Atallah ruled out the possibility that the incident might affect Qatar’s support to the Gaza Strip. He said, “Qatar’s support is not independent. US peace envoy Jason Greenblatt said Feb. 9 that Qatar’s efforts, with the cooperation of Israel, can relieve the humanitarian situation in Gaza.”

All aid and funds Qatar offers to Gaza have to enter through crossings with Israel, upon the approval of Israel, which monitors the details of how the money is spent to make sure none of it goes to Hamas, Emadi told Reuters on Feb. 22.

Khaled al-Halabi, a media professor at Al-Aqsa University in Gaza, told Al-Monitor that Gulf media outlets, with their extensive coverage of the Emadi incident, intentionally tried to portray the incident erroneously to make it look as if Gaza had rejected Qatar.

Halabi called on the media that support the Gulf countries' Qatar boycott to focus their efforts on helping citizens instead of distorting facts in Gaza. He said that their ongoing tarnishing of facts will weaken their credibility among Palestinians.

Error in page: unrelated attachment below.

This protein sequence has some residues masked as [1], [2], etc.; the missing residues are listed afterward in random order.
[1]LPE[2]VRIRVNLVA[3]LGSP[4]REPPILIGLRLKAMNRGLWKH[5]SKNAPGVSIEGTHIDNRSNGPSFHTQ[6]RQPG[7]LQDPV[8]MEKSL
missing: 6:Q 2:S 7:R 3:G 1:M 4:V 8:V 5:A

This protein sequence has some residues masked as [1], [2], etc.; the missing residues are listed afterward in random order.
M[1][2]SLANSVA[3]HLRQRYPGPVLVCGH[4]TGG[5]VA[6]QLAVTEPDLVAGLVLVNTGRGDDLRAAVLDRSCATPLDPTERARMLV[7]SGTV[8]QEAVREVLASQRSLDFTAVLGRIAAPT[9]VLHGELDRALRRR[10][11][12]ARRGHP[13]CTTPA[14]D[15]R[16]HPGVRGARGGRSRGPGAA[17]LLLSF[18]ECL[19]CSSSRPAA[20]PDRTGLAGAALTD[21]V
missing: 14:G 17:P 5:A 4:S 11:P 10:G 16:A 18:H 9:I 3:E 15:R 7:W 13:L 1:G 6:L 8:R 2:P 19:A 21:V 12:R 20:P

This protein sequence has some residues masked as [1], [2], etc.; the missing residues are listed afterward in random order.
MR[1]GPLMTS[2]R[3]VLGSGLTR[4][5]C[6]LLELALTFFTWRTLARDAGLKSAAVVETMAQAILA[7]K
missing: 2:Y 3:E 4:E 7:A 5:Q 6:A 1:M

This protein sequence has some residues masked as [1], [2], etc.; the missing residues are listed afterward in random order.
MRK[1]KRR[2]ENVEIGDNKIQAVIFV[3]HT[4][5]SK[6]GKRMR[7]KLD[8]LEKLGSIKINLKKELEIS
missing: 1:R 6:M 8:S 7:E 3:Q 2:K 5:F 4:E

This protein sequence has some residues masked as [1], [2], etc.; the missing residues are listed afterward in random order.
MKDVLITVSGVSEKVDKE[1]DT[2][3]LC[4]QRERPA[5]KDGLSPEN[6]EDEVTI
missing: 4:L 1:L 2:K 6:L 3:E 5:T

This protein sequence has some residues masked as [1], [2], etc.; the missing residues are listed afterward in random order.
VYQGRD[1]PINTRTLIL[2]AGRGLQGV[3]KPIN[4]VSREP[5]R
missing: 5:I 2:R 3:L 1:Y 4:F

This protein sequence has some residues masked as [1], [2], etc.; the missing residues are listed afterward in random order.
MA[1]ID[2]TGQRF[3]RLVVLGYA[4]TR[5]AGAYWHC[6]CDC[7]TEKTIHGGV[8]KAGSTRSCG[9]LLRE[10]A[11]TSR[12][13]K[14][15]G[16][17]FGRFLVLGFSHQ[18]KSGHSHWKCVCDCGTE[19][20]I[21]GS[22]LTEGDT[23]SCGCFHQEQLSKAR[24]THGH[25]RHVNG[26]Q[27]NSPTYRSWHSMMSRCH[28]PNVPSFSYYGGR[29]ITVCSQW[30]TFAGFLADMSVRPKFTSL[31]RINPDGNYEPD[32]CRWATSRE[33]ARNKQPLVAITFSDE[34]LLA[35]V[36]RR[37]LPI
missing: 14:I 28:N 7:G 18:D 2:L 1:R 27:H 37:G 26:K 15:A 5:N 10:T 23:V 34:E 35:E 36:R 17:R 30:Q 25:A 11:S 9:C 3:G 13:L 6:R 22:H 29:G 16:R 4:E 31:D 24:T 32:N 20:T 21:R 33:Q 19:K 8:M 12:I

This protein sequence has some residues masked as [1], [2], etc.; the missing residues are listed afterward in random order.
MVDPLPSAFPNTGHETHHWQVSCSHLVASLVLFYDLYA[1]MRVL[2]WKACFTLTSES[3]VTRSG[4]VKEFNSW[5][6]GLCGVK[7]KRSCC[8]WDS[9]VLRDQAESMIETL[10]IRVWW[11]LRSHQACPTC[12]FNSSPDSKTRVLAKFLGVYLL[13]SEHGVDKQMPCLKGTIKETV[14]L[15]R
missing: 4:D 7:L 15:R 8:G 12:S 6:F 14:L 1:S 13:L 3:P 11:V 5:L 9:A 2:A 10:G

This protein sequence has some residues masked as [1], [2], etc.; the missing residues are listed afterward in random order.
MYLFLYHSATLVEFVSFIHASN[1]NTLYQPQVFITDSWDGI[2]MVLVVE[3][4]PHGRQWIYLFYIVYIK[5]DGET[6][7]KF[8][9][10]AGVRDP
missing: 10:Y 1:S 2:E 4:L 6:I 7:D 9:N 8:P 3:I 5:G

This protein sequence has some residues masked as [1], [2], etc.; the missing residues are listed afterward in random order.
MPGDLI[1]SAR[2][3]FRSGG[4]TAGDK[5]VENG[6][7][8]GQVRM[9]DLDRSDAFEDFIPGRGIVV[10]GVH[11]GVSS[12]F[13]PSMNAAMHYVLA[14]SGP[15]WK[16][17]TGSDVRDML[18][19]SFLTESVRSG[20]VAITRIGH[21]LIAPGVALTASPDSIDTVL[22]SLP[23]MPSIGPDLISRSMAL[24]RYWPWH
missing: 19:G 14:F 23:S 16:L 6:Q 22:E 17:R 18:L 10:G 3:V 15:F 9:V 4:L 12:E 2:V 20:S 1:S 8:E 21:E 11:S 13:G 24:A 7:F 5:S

Palestinians in Gaza hope the incident will not affect Qatari support to Palestinians, which has been the largest in the Arab world in the past few years, with about half a billion dollars offered since 2012. Following the Feb. 19 incident in Gaza, Palestinian Twitter users shared the hashtag #Shukran_Qatar, which translates to “Thank you, Qatar” to express their gratitude.

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Found in: Citizen protest

Ahmad Abu Amer is a Palestinian writer and journalist who has worked for a number of local and international media outlets. He is co-author of a book on the Gaza blockade for the Turkish Anadolu Agency. He holds a master’s degree from the Islamic University of Gaza.